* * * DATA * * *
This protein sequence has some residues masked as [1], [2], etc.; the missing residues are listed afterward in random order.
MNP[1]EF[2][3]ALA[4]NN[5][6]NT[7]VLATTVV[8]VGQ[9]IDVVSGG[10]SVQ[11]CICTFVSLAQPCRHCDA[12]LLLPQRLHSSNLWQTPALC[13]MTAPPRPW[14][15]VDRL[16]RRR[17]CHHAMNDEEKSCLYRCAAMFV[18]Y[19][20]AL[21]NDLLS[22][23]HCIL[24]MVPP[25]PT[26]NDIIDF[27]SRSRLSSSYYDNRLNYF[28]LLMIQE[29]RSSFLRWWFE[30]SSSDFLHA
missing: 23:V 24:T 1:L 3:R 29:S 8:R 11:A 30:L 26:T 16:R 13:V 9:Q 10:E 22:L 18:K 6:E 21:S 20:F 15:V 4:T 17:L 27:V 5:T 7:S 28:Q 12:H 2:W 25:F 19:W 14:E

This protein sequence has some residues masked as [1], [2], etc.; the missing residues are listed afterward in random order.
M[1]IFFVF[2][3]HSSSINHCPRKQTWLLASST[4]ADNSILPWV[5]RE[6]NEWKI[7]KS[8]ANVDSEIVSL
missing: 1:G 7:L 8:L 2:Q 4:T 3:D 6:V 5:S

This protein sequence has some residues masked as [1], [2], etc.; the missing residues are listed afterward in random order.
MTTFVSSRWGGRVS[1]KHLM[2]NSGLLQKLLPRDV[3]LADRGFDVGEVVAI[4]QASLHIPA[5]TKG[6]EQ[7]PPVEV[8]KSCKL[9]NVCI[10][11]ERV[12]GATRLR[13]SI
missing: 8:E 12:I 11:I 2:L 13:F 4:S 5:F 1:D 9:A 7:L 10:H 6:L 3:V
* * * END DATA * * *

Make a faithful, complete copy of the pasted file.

This protein sequence has some residues masked as [1], [2], etc.; the missing residues are listed afterward in random order.
MNP[1]EF[2][3]ALA[4]NN[5][6]NT[7]VLATTVV[8]VGQ[9]IDVVSGG[10]SVQ[11]CICTFVSLAQPCRHCDA[12]LLLPQRLHSSNLWQTPALC[13]MTAPPRPW[14][15]VDRL[16]RRR[17]CHHAMNDEEKSCLYRCAAMFV[18]Y[19][20]AL[21]NDLLS[22][23]HCIL[24]MVPP[25]PT[26]NDIIDF[27]SRSRLSSSYYDNRLNYF[28]LLMIQE[29]RSSFLRWWFE[30]SSSDFLHA
missing: 23:V 24:T 1:L 3:R 29:S 8:R 11:A 30:L 26:T 16:R 13:V 9:Q 10:E 22:L 18:K 6:E 21:S 20:F 15:V 4:T 17:L 27:V 5:T 7:S 28:Q 12:H 2:W 25:F 19:W 14:E

This protein sequence has some residues masked as [1], [2], etc.; the missing residues are listed afterward in random order.
M[1]IFFVF[2][3]HSSSINHCPRKQTWLLASST[4]ADNSILPWV[5]RE[6]NEWKI[7]KS[8]ANVDSEIVSL
missing: 1:G 7:L 8:L 2:Q 4:T 3:D 6:V 5:S

This protein sequence has some residues masked as [1], [2], etc.; the missing residues are listed afterward in random order.
MTTFVSSRWGGRVS[1]KHLM[2]NSGLLQKLLPRDV[3]LADRGFDVGEVVAI[4]QASLHIPA[5]TKG[6]EQ[7]PPVEV[8]KSCKL[9]NVCI[10][11]ERV[12]GATRLR[13]SI
missing: 8:E 12:I 11:I 2:L 13:F 4:S 5:F 1:D 9:A 7:L 10:H 6:L 3:V